The three reindeer seen in the image atop today's blog entry are enjoying a good laugh about the antics of yours truly (as well as the antics of my visiting candy corn fraternal twins). For as you may recall, dear reader, in my last post here on Blogger (which was this past Wednesday, November the twenty-seventh), I was in full agreement with the candy corn twins' "not-so-fast-advice" when it came to the preparation for the Christmas holidays; and rightly so, for at that time, it was the eve of Thanksgiving and the corn twins had every right to tell the Peppermint People to hide their faces until at least December (which they ultimately did as seen in the image below which was featured in an entry on hometalk).
But now it has been a week since Thanksgiving and the Christmas season is in full swing in New York City. The famous annual ritual of the lighting of the Rockefeller Christmas Tree took place last night, less than one week after the Macy's Thanksgiving Day Parade; another annual event, one which I covered here on Blogger in 2012 (in posts that you may refer to by clicking here as well as here) because it was the first time I had ever seen the entire parade.
This year I only saw part of the Macy's Thanksgiving Day Parade, and if you'd like to read about it, I have info with a number photo-ops of the participating "character" balloons in posts on hometalk which you may refer to by clicking here as well as here. Meanwhile, I have never seen the lighting of the Rockefeller Christmas Tree.
I truly don't like to participate in Christmas themed activities before its actual date; rather, I prefer to observe advent: a season of preparing one's heart for the coming of Chrismas.
The physical (material) way in which I do this is to have an advent wreath which I don't hang, rather, I place one over a round tray where I have put advent candles. This can be seen in the images below.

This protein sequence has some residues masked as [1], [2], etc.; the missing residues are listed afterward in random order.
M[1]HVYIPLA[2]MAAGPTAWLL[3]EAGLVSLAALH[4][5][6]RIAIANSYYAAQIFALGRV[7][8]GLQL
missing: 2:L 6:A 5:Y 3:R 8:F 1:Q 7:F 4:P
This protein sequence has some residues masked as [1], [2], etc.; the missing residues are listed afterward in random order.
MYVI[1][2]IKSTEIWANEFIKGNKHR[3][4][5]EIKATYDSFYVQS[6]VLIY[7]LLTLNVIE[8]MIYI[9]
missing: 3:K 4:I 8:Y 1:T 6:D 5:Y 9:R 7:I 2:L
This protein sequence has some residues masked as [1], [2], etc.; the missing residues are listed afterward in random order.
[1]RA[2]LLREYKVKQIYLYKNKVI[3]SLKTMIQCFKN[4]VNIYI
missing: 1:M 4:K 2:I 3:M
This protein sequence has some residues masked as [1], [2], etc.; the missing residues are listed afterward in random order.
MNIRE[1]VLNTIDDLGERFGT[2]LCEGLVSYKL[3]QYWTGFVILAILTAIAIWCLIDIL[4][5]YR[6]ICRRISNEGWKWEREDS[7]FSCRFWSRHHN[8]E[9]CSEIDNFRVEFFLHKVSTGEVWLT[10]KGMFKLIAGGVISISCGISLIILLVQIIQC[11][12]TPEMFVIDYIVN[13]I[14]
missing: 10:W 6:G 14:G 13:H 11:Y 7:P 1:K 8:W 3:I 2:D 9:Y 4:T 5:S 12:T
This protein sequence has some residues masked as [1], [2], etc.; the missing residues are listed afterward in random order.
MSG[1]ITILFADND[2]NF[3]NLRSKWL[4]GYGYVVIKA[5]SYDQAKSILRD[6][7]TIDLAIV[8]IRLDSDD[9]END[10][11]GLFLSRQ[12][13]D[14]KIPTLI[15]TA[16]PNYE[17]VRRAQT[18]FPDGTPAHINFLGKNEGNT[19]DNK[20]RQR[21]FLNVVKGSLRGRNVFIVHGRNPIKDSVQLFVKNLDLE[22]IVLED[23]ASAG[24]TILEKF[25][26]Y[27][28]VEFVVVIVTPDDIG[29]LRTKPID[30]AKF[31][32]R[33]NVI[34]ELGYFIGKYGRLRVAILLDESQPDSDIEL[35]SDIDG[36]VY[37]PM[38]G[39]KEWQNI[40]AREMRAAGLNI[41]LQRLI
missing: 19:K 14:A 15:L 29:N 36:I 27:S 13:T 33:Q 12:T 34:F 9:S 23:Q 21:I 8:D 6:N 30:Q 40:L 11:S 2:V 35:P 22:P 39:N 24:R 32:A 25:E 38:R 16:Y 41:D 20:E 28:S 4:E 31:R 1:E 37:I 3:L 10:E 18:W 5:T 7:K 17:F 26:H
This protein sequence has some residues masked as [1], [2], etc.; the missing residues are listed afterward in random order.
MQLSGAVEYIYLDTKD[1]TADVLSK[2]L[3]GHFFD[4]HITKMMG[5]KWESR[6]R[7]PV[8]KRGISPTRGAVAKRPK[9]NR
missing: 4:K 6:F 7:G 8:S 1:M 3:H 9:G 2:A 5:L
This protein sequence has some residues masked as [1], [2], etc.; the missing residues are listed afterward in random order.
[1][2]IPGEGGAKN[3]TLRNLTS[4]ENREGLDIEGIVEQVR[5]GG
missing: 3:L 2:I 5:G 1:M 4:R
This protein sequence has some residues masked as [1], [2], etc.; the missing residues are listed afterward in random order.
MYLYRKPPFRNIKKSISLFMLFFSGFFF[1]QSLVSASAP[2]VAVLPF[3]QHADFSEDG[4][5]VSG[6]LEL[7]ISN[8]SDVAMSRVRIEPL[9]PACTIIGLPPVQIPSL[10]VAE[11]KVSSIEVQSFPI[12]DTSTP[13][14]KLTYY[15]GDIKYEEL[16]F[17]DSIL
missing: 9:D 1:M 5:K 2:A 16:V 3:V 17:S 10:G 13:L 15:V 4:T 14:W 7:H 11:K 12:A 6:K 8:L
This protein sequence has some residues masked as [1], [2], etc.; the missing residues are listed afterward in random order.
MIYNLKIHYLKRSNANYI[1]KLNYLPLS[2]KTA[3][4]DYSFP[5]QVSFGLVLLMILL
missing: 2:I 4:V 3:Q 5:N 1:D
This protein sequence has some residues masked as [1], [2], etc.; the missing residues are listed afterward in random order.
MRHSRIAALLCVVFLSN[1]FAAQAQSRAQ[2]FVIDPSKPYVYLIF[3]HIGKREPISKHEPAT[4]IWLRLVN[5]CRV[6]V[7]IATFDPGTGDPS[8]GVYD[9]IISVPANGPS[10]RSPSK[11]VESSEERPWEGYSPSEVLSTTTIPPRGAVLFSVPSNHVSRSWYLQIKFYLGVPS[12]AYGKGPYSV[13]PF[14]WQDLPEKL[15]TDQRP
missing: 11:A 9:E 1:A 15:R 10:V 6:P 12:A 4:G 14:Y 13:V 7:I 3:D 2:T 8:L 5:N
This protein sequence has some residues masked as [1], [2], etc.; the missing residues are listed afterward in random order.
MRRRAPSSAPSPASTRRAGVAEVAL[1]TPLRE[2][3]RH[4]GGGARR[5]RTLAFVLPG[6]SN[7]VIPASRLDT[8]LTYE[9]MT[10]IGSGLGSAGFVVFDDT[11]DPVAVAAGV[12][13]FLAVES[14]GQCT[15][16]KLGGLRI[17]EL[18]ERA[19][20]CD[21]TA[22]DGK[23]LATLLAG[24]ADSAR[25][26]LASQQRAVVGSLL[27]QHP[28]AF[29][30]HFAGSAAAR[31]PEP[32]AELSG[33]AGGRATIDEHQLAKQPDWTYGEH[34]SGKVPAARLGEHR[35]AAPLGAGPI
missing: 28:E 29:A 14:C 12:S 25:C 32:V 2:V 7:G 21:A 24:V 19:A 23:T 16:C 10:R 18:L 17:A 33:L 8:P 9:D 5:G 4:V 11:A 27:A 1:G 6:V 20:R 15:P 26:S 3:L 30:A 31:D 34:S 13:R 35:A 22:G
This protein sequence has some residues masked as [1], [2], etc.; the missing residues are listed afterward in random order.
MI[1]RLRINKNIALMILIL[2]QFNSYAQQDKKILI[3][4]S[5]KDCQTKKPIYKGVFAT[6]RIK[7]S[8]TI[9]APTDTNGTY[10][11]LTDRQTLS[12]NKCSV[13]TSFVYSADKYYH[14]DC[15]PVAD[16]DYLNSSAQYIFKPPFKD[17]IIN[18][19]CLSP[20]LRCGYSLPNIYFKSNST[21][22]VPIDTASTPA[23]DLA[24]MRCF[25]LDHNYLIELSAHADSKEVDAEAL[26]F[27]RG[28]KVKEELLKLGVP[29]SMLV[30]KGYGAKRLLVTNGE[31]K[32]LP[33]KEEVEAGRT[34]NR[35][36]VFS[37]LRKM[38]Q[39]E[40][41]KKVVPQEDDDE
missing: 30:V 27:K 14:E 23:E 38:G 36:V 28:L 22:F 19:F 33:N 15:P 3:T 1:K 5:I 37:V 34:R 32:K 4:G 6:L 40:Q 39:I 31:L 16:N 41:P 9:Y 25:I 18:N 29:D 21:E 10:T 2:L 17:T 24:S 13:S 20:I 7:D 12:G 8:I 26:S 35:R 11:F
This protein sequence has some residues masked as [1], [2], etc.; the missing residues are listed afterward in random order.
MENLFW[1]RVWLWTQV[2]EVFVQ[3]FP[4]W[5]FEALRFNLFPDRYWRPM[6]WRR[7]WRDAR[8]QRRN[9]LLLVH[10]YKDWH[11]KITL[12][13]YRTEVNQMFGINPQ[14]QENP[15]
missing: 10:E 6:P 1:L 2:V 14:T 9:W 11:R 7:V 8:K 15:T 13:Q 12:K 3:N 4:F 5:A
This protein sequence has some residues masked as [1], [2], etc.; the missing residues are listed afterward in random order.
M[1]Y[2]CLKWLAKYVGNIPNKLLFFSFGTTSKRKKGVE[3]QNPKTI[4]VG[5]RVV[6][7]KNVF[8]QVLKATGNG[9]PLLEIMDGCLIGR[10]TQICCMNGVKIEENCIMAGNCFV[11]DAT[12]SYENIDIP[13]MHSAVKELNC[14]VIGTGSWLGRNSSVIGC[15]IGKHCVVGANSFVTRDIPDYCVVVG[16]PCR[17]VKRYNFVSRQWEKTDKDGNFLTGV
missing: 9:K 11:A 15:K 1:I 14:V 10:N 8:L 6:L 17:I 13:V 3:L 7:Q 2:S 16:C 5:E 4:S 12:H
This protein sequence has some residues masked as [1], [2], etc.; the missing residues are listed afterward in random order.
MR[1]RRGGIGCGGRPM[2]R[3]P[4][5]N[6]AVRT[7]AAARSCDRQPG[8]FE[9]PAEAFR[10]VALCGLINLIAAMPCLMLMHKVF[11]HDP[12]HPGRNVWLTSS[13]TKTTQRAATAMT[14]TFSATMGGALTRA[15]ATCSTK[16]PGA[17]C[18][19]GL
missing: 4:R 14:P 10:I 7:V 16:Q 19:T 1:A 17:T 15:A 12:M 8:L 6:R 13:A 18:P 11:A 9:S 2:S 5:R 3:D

The first image is of an advent wreath that I had in 2011, and at that time, as I had done in prior years, I added Christmas lights to the wreath to make it more festive.
However after a few years of doing this, I realized that my having added lights to wreaths took away from the simplistic (as in powerful) meaning of advent; and last year my advent wreath stood on its own with no lights. I have done the same thing this year and it can be seen in the picture directly above.
Both in 2012 and this year in the case of the aforementioned light-less wreathes, they were made by Stéphanie (who comes to NYC annually from Canada to sell Christmas trees).
Stéphanie as well as her business partners (Sebastien and Alex) often have to chop off part of the trees that they sell; and instead of discarding branches from the trees or stubs from their trees' trunks, they give them another purpose.
In fact, Stéphanie made my advent wreaths by using left over branches and boughs taken from the trees she sold, while her partners used the branches to provide antlers,
as well as tails,
for the holiday reindeer figurines that they make.
A few of these reindeer are the ones that I referred to at the onset of this post, where I pointed out that they are having a good laugh re the antics of yours truly (as well as the antics of my visiting candy corn fraternal twins).
Specifically the reindeer are laughing at our attempts to adhere to our "not-so-fast" approach to the Christmas holidays, for preparation involves more than preparing one's heart. It involves action too so that one is ready to rise to an occasion. This is a life style that certain reindeer know very well; take Rudolph, pictured below,
his bright nose allowed him to be chosen (out of all of his comrades)
The little reindeer figurines created by Stéphanie's "brood" (one of them whittles the faces, one of them assembles the animals, one of them adds the branch-antlers and branch-tails) can provide decor, as well as a reminder to be ready to serve others; and that is my advent mediation for today.